Office of the Vice President for Global Communications

Friday, October 11, 2013

U-M center awarded $17.6 million to improve renal health care in U.S.

The U-M Kidney Epidemiology and Cost Center has received a five-year, $17.6 million federal grant to develop new measures to evaluate all the dialysis facilities in the United States with the goal of improving renal health care, saving lives and reducing cost.

The work, funded by the U.S. Centers for Medicare & Medicaid Services, is crucial since end-stage renal disease is deadly, costly and growing. End-stage renal failure is when the kidneys completely stop working and no longer remove excess waste and water from the body. A patient's only hope for survival is dialysis or a transplant.

"Without dialysis, a patient with end stage renal disease will likely die within a week or two," said Yi Li, director of the Kidney Epidemiology and Cost Center, professor of biostatistics and principal investigator of the award. "Our job is to evaluate and develop the quantitative measures to evaluate the health care quality, improve the patient's quality of life, reduce mortality and reduce medical costs."

Kidney disease affects about 13 percent of the American population and is on the rise, due in part to increases in diabetes, obesity and hypertension. Last year, the Centers for Medicare & Medicaid Services (CMS) spent $30 billion treating end-stage renal failure patients, Li said.

There are 18 business centers nationally authorized to do this kind of work for CMS. The U-M center, which is housed at the School of Public Health, recently was designated a business center this year under a separate successful grant led by Li.  The university is the only academic institution to be represented as an authorized business center.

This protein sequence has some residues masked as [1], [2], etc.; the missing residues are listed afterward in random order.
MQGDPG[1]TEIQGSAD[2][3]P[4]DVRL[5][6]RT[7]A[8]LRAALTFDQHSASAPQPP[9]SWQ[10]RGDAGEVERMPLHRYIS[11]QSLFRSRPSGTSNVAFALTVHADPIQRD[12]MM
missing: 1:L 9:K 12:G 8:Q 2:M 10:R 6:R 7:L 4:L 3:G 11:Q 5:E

What makes the 38-member U-M research team unique is its assembly by Li of broad and deep expertise from a variety of disciplines, ranging from biostatistics and health management and policy, to cardiovascular medicine, nephrology, and uro-oncology.  Among them, there are 28 faculty members from the School of Public Health, Medical School and School of Information. Under this new federal grant, Li and his team plan to study and analyze data from the nation's more than 6,000 dialysis facilities.

The measures developed by Li's team will form the basis to improve practices among the vulnerable kidney patient population by reducing disease progression, managing resource utilization and containing medical costs, as well as improving both access to and quality of care. Information gained from the national big data will improve clinical practice and patient outcomes and will inform federal public policy about organ failure.

"This research will significantly advance science in the field," Li said. "It will enable us to really understand the health care system, identify the way to deliver the best care to our kidney patients, and also in the future find a way to improve the quality of life for chronic disease patients. I am honored to be part of the team comprising of world-class experts to undertake such an important initiative."